Daily Self-care: How to Relax

Daily Self-care: How to Relax

Are you dealing with big life changes? Has your normal routine been turned upside down? If you’re feeling overwhelmed, check out our tips on how to restore your inner calm. Try to practice self-care every day. We’re here to guide you!

Set Goals for Yourself

Are you living alone and feeling isolated? If so, the bright side is that you only need to take care of yourself. You get to decide what to do, and when. You’re in full control of your daily routine, which is actually pretty great! To stay motivated, it’s important to set daily goals for yourself.

Overworked? Trying to catch your breath? Take the time to make a list of priorities. Instead of wearing yourself out by trying to do everything at once, make a plan to better organize your tasks; and make sure to schedule some "me" time.

Too much free time on your hands? Try learning a new hobby! Having goals and projects will help you to avoid getting stuck in a rut. Take advantage of those extra hours to do all the things you never had time for before. Incidentally, now’s also a great time to try out a new sport!


Even if you’re stuck indoors, it’s important to exercise regularly to supply oxygen to your body. Getting your heart pumping is a great way to relieve some of the stress of everyday life. Physical activity has a positive effect on your mood; it helps you get re-centered and set aside your anxious thoughts. In fact, 25 minutes of exercise is enough for your body to secrete endorphins, hormones that signal feelings of pleasure and fulfillment. So get moving and have fun to keep your body and mind healthy!

Learn to Relax

By introducing a few relaxation exercises to your routine, you’ll soon feel calmer and more at ease.

Catch Your Breath: Diaphragmic Breathing

Dr. Sylvain Baert, a French professor of psychology, explains the fundamental element of all relaxation exercises: breathing.

“Many people are thoracic breathers; when they inhale, their chest rises and their stomach contracts. Instead of drawing long, deep breaths from the diaphragm, they breathe in a shallow and halting manner. But deep breathing is very beneficial; it gives you a real sense of calm and awakens your mind. Diaphragmic or abdominal breathing stimulates your parasympathetic* nervous system, which signals your body to relax. It’s an important technique to learn.”

The Science of Relaxation: Breathing and Your Nervous System

This relationship was studied by Dr. David Servan-Schreiber, a French physician. When we breathe “normally” from our thorax, our sympathetic nervous system takes control and increases our anxiety. Breathing deeply from the diaphragm, on the other hand, engages our parasympathetic nervous system, which blocks the anxiety-inducing effects of the sympathetic system. It triggers relaxation and makes you feel calm.

Here’s a further explanation from Dr. R. Abrezol: “When you practice abdominal breathing, your previously motionless diaphragm begins to fall with each inhale and rise with each exhale. This movement, which doesn’t occur when breathing through the chest or shoulders, produces a deep massage in the solar plexus—a complex network of nerves located between the navel and breastbone—and in the internal abdominal organs. Many discomforts in the solar plexus disappear spontaneously with deep breathing.”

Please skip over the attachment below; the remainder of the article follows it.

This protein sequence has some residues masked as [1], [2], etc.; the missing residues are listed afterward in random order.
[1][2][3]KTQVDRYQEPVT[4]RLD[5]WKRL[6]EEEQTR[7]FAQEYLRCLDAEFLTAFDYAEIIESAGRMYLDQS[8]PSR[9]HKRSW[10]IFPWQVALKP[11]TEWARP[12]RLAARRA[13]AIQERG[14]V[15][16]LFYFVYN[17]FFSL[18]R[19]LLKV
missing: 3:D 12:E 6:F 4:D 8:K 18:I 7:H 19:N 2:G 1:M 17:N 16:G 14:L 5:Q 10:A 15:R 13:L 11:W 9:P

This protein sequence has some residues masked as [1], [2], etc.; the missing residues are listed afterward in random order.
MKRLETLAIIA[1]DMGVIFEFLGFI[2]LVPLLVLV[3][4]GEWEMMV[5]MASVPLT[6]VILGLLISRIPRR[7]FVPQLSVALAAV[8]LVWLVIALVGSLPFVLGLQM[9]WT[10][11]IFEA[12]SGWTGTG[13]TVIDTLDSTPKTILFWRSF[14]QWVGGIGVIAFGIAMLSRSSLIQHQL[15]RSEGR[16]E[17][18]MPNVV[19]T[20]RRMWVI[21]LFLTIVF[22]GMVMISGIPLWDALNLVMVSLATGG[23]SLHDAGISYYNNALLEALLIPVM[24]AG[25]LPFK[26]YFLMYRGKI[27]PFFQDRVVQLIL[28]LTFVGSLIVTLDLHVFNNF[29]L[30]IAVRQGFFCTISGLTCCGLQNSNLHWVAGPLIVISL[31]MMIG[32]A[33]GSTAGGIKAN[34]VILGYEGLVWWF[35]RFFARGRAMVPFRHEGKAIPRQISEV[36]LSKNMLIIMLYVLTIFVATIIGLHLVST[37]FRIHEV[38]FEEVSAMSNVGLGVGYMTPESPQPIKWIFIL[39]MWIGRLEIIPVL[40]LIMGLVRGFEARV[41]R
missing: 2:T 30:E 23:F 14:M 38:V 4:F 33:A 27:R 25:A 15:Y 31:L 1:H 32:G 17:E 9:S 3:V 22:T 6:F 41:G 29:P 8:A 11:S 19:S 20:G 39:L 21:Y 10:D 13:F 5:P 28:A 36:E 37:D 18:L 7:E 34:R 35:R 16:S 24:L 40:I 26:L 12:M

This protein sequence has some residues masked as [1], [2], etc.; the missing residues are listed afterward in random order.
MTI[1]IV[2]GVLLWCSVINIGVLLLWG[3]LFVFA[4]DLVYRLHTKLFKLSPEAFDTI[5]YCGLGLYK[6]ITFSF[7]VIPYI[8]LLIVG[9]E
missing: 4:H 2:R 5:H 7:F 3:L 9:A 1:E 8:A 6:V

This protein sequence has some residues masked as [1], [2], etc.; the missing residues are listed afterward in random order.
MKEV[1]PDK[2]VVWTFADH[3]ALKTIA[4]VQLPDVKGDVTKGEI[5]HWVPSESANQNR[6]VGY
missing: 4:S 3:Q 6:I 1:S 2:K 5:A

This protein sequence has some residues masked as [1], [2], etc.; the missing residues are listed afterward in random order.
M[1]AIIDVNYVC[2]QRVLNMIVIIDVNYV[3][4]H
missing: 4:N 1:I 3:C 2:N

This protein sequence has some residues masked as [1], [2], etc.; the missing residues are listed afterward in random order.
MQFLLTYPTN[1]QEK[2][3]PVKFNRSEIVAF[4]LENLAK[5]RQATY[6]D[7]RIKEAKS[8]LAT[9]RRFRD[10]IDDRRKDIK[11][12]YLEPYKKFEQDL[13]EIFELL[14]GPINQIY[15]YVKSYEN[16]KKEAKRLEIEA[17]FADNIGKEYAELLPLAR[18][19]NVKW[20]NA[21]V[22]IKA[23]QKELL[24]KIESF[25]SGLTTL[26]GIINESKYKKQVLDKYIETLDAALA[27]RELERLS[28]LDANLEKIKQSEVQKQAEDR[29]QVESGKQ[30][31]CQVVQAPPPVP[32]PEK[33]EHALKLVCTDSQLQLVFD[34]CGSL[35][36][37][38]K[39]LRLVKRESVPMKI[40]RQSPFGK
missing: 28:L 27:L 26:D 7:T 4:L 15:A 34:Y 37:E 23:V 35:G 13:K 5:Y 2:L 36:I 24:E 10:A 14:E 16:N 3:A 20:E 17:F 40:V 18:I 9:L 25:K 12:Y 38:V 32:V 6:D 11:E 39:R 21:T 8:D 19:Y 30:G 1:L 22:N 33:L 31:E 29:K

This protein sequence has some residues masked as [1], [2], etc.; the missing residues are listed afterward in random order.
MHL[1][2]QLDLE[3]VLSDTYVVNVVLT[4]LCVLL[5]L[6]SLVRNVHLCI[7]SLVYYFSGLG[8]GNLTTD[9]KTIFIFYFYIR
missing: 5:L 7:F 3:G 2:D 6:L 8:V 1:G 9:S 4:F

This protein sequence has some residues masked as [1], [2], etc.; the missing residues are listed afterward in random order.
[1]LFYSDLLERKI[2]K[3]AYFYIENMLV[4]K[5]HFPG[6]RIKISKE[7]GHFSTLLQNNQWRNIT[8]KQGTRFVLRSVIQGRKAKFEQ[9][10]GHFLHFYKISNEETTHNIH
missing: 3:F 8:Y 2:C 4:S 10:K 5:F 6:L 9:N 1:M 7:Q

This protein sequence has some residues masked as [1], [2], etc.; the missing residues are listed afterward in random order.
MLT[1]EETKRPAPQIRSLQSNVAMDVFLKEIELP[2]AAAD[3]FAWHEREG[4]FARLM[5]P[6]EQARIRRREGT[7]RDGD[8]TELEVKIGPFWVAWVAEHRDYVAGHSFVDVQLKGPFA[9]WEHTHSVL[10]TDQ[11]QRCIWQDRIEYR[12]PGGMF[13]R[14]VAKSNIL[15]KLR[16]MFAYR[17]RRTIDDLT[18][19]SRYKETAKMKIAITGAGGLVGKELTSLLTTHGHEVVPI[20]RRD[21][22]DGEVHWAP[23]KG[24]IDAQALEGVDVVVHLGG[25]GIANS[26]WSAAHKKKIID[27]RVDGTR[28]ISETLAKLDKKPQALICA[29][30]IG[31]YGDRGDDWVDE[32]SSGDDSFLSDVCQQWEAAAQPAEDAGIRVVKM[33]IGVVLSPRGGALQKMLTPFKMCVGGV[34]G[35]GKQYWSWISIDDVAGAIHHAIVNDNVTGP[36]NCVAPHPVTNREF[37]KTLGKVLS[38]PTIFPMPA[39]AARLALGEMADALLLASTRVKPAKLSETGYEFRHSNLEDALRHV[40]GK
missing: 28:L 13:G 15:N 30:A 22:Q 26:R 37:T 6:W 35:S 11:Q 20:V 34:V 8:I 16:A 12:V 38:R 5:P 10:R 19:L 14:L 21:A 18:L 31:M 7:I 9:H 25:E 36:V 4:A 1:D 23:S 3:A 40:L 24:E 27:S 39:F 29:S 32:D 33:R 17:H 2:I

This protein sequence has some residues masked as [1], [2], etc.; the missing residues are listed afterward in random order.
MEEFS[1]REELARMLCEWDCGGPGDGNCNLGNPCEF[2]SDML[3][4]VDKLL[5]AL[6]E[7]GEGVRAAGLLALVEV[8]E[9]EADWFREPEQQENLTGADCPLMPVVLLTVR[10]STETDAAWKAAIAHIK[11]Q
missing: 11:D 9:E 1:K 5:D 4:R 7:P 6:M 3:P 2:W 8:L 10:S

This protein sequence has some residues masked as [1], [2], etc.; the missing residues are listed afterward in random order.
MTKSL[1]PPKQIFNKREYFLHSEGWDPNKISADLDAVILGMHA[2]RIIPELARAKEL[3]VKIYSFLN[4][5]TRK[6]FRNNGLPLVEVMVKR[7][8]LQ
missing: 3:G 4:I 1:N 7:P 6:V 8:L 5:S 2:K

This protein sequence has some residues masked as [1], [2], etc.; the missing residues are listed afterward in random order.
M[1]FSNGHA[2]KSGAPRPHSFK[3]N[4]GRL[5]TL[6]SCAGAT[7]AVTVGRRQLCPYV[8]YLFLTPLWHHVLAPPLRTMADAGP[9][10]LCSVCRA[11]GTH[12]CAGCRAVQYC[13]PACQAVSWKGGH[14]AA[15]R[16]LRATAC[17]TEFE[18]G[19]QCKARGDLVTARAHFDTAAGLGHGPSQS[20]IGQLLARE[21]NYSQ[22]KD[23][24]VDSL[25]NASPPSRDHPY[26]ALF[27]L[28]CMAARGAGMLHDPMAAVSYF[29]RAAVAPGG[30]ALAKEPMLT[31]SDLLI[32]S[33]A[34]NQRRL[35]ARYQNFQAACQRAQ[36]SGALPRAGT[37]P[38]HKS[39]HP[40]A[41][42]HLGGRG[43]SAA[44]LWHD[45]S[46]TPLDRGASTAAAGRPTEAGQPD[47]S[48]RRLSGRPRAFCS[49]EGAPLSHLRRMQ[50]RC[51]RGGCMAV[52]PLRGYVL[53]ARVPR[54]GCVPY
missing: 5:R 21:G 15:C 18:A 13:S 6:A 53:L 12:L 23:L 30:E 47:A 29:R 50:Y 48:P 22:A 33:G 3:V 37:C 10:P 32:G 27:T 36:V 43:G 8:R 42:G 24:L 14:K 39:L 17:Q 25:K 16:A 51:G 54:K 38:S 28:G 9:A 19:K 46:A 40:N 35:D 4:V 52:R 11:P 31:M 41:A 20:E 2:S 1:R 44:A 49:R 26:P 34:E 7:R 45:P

Practice this diaphragmic breathing exercise while sitting on the floor against a wall or lying on your back:

- Inhale slowly and deeply through your nose.

- Exhale through your mouth, pressing gently on your stomach to expel the air.

- Inhale through your nose, inflating only your stomach.

- Exhale slowly through your mouth.

- Repeat these steps three times.

According to Dr. Sylvain Baert, controlling your breath (about six respiratory cycles per minute with slow exhales instead of 12–20 cycles) helps you coordinate your breathing with your heart rate, which promotes relaxation.

Focus on the "Now"

Bringing your attention to the present moment is called mindfulness meditation. To better understand this practice and why it matters, consider this quote by Leonardo da Vinci: “An average human looks without seeing, listens without hearing, touches without feeling, eats without tasting, moves without physical awareness, inhales without awareness of odor or fragrance, and talks without thinking.”

So, how can you learn to live in the present? Try to focus on your breathing or a neutral object several times a day. Whenever you feel your mind wandering, bring your attention back to your breath.

Over time, this technique can help you better control and accept your emotions. The great thing about mindfulness is that it helps you appreciate what’s happening in the here and now.

So, stop living life on autopilot! Focus on the present, relax, and learn to make every moment count.

In Practice

Take a few relaxing breaths. Imagine that you’re in a calm and pleasant place. Let yourself be immersed in this real or made-up environment. Try to bring it to life in vivid detail. Focus on how calm, happy, and serene you feel in this place.

Extra Advice

Few tips on how to find peace of mind and to relieve daily stress:

- go for walks to reconnect with nature and clear my mind.

- Start your day with 10 minutes of the Five Tibetan Rites (a sequence of five simple asanas, or yoga postures).

- Slow abdominal breathing.

- Practice cardiac coherence for 5 minutes each day

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